Community-based HCV treatment model for PWIDs in Ukraine’s war emergency.

Author: Zahedul ISLAM, Zhanna Tsenilova, Dina Marunko

Theme: Epidemiology & Public Health Research Year: 2023

Background: Since the war started, 14 community NGOs, cooperating with field health care facilities (HCFs) in 16 regions of Ukraine, provided an HCV cascade of care – linkage with harm reduction, outreach routes, OST sites; peer treatment monitoring, and re-infection prevention education. Some HCFs and laboratories were destroyed, and others suspended HCV diagnostics and treatment. Supply chains were disrupted, patients and medical staff could not reach HCF under shelling, block posts, and lack of transportation. Patients on treatment were displaced and lost to follow-up. Four major HCFs remained on the occupied territory. Enrollment decreased by 40% from 3336 patients in 2020 to 2041 patients in 2022.

Description of the model of care/intervention: Services were urgently re-adjusted to patient’s war needs – medicines procurement to replace governmental undersupplies, dispensing for the full course to avoid treatment interruptions, personal delivery to the patients by mobile vans/volunteers, online treatment monitoring, support, and education. Food packages, transportation allowances to reach HCFs, and medical staff incentives compensated for war hardships. Authorities to contract nearby labs and readdress patients to working field HCFs were delegated to NGOs. NGOs decentralized HCV treatment, spreading services to 40 HCFs, including far-distant communities and TB clinics. Diagnostic reagents and medicines were supplied to occupied territories.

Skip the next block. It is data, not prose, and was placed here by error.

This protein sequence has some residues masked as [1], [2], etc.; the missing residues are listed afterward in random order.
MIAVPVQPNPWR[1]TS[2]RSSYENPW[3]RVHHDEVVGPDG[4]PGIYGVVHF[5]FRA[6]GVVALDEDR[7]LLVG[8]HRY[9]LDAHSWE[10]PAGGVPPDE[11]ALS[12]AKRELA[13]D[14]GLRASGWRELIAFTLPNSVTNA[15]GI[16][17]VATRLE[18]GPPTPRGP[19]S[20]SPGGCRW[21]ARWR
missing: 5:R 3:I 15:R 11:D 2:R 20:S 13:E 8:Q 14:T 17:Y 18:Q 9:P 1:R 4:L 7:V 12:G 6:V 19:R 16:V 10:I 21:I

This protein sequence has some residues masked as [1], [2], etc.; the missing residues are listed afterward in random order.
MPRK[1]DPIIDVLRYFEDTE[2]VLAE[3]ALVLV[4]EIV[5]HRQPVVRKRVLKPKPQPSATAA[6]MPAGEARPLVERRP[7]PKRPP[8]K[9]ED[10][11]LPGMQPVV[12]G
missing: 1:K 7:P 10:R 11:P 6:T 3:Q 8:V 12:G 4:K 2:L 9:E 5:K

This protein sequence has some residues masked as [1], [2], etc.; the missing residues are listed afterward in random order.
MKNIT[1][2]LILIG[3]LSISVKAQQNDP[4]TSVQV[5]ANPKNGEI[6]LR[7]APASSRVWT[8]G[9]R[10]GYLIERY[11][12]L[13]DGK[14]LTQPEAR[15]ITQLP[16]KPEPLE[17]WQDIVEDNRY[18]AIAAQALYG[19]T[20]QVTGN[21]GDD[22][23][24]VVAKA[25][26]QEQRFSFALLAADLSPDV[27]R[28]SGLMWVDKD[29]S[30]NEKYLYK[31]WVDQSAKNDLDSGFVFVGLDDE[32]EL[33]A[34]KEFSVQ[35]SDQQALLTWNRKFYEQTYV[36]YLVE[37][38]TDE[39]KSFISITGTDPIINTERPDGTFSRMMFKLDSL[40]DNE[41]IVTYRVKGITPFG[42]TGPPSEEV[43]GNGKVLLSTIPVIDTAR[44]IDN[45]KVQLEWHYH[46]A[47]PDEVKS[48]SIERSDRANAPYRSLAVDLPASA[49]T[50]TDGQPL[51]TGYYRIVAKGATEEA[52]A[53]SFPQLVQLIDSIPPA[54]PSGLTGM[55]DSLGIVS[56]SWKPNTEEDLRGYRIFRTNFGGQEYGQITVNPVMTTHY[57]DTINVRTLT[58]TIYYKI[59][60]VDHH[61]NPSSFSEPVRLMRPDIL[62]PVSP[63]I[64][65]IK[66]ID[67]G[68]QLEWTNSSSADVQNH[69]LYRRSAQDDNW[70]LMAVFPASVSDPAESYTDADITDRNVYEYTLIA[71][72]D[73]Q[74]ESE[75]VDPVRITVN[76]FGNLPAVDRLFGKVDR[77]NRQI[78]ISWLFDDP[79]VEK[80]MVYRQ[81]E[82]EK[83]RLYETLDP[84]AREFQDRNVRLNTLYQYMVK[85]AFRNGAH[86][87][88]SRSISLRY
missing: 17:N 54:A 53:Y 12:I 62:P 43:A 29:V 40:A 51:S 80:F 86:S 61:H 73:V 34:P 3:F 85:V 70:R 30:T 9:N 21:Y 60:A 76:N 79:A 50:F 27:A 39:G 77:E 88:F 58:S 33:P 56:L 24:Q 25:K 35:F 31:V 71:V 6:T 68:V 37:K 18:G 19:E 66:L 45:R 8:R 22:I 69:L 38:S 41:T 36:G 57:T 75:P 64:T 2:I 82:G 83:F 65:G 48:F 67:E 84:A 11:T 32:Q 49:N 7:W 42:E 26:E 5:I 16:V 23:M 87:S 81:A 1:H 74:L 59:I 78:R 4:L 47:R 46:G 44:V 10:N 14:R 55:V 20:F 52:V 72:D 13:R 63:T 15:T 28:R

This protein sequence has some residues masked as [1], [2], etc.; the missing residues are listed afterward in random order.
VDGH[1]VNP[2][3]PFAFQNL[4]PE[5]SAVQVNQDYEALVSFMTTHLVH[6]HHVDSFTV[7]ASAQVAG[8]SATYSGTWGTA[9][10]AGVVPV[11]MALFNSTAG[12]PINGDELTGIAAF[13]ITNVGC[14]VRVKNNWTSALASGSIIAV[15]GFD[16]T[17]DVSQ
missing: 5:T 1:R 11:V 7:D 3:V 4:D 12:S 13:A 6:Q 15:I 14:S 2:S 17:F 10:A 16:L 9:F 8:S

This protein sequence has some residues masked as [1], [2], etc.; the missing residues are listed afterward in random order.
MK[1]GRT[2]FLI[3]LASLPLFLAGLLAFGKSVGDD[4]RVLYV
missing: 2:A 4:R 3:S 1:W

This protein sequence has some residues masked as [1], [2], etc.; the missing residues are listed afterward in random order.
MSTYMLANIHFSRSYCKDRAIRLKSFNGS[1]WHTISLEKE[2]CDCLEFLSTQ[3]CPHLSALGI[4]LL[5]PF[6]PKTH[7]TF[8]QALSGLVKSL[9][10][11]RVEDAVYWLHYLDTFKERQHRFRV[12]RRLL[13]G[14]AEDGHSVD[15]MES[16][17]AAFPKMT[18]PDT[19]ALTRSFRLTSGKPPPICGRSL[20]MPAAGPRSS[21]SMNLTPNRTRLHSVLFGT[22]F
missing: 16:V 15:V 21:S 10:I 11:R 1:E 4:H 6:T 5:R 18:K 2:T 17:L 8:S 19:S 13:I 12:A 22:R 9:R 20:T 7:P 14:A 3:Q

Effectiveness: During a year of the war, community NGOs enrolled 2335 HIV/HCV co-infected PWIDs and partners. 44 PWIDs terminated treatment, including 27 from Mariupol lost to follow-up. 78% (N=1823) completed treatment, 468 continue it. 71% (N=904) appeared for SVR12, 98 waiting its date. 27 patients did not reach SVR 12. Retention – 98%. Treatment effectiveness is 97%.
Conclusion and next steps: Reshaped model evidenced the cascade of HCV care sustainability during the war. It prevented treatment interruptions and minimized loss to follow-ups. It proved that community NGOs may be delegated authorities for HCV treatment to make services assessable to PWIDs in far distant places in an emergency.

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